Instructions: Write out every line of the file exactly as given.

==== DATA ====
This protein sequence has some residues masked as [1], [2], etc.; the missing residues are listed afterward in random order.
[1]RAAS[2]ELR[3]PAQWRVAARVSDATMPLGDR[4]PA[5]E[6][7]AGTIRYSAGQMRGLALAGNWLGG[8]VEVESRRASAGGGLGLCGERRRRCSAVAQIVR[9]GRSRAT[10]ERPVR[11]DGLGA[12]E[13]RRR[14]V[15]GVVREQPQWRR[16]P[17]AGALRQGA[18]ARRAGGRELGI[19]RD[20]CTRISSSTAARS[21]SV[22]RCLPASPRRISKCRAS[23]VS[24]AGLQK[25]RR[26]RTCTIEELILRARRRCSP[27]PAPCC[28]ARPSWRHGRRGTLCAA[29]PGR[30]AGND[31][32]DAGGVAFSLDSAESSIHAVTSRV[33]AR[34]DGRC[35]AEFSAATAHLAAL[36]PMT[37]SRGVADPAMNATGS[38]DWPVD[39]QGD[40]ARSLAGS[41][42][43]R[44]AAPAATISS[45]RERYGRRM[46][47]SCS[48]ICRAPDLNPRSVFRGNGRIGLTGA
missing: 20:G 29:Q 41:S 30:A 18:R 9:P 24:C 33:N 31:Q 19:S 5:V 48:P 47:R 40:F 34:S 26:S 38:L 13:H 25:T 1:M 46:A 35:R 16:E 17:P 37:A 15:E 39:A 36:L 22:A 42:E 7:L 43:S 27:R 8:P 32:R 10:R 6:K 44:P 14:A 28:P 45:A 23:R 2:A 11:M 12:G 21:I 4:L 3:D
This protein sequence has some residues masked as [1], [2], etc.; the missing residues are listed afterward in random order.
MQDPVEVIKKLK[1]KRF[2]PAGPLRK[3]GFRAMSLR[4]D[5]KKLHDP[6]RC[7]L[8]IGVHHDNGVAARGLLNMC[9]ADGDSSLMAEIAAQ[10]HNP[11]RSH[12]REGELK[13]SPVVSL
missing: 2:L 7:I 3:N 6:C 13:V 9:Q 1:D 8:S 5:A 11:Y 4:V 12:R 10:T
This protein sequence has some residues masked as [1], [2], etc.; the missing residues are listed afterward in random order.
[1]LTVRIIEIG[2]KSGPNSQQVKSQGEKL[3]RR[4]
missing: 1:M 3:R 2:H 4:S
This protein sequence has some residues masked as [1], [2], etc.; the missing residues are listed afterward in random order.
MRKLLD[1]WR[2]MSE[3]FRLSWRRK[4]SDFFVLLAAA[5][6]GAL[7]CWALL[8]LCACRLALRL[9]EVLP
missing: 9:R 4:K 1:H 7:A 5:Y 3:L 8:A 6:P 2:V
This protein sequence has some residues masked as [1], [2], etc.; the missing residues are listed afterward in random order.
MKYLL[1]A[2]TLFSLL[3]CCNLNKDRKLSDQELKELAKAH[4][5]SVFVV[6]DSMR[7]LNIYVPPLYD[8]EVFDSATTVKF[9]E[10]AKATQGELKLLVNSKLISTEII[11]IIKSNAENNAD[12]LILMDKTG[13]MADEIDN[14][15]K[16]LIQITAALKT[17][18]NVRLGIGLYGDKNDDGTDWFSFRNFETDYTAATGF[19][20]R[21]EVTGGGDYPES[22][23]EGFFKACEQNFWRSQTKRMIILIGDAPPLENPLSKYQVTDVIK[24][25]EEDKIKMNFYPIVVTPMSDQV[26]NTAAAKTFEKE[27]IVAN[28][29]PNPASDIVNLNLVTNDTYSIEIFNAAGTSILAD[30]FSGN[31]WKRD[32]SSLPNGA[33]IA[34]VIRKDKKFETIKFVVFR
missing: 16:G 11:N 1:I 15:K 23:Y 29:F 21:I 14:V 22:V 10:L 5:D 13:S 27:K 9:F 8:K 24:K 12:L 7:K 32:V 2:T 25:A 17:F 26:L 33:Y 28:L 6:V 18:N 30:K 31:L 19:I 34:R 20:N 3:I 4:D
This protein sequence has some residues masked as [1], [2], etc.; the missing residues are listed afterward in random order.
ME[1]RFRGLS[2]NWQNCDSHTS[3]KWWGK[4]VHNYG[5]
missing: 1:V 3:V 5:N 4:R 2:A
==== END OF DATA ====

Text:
This protein sequence has some residues masked as [1], [2], etc.; the missing residues are listed afterward in random order.
[1]RAAS[2]ELR[3]PAQWRVAARVSDATMPLGDR[4]PA[5]E[6][7]AGTIRYSAGQMRGLALAGNWLGG[8]VEVESRRASAGGGLGLCGERRRRCSAVAQIVR[9]GRSRAT[10]ERPVR[11]DGLGA[12]E[13]RRR[14]V[15]GVVREQPQWRR[16]P[17]AGALRQGA[18]ARRAGGRELGI[19]RD[20]CTRISSSTAARS[21]SV[22]RCLPASPRRISKCRAS[23]VS[24]AGLQK[25]RR[26]RTCTIEELILRARRRCSP[27]PAPCC[28]ARPSWRHGRRGTLCAA[29]PGR[30]AGND[31][32]DAGGVAFSLDSAESSIHAVTSRV[33]AR[34]DGRC[35]AEFSAATAHLAAL[36]PMT[37]SRGVADPAMNATGS[38]DWPVD[39]QGD[40]ARSLAGS[41][42][43]R[44]AAPAATISS[45]RERYGRRM[46][47]SCS[48]ICRAPDLNPRSVFRGNGRIGLTGA
missing: 20:G 29:Q 41:S 30:A 18:R 9:P 24:C 33:N 31:Q 19:S 5:V 48:P 47:R 40:F 34:S 26:S 38:L 13:H 25:T 1:M 46:A 35:R 16:E 17:P 37:A 15:E 39:A 36:L 22:A 42:E 7:L 43:S 27:R 8:P 32:R 10:R 6:K 44:P 14:A 28:P 45:A 23:R 2:A 11:M 12:G 21:I 4:L 3:D
This protein sequence has some residues masked as [1], [2], etc.; the missing residues are listed afterward in random order.
MQDPVEVIKKLK[1]KRF[2]PAGPLRK[3]GFRAMSLR[4]D[5]KKLHDP[6]RC[7]L[8]IGVHHDNGVAARGLLNMC[9]ADGDSSLMAEIAAQ[10]HNP[11]RSH[12]REGELK[13]SPVVSL
missing: 2:L 7:I 3:N 6:C 13:V 9:Q 1:D 8:S 5:A 11:Y 4:V 12:R 10:T
This protein sequence has some residues masked as [1], [2], etc.; the missing residues are listed afterward in random order.
[1]LTVRIIEIG[2]KSGPNSQQVKSQGEKL[3]RR[4]
missing: 1:M 3:R 2:H 4:S
This protein sequence has some residues masked as [1], [2], etc.; the missing residues are listed afterward in random order.
MRKLLD[1]WR[2]MSE[3]FRLSWRRK[4]SDFFVLLAAA[5][6]GAL[7]CWALL[8]LCACRLALRL[9]EVLP
missing: 9:R 4:K 1:H 7:A 5:Y 3:L 8:A 6:P 2:V
This protein sequence has some residues masked as [1], [2], etc.; the missing residues are listed afterward in random order.
MKYLL[1]A[2]TLFSLL[3]CCNLNKDRKLSDQELKELAKAH[4][5]SVFVV[6]DSMR[7]LNIYVPPLYD[8]EVFDSATTVKF[9]E[10]AKATQGELKLLVNSKLISTEII[11]IIKSNAENNAD[12]LILMDKTG[13]MADEIDN[14][15]K[16]LIQITAALKT[17][18]NVRLGIGLYGDKNDDGTDWFSFRNFETDYTAATGF[19][20]R[21]EVTGGGDYPES[22][23]EGFFKACEQNFWRSQTKRMIILIGDAPPLENPLSKYQVTDVIK[24][25]EEDKIKMNFYPIVVTPMSDQV[26]NTAAAKTFEKE[27]IVAN[28][29]PNPASDIVNLNLVTNDTYSIEIFNAAGTSILAD[30]FSGN[31]WKRD[32]SSLPNGA[33]IA[34]VIRKDKKFETIKFVVFR
missing: 16:G 11:N 1:I 15:K 23:Y 29:F 21:I 14:V 22:V 10:L 5:D 13:S 27:K 9:F 8:K 24:K 12:L 7:K 32:V 2:T 25:A 17:F 26:L 33:Y 28:L 6:V 18:N 30:K 31:L 19:I 34:R 20:N 3:I 4:D
This protein sequence has some residues masked as [1], [2], etc.; the missing residues are listed afterward in random order.
ME[1]RFRGLS[2]NWQNCDSHTS[3]KWWGK[4]VHNYG[5]
missing: 1:V 3:V 5:N 4:R 2:A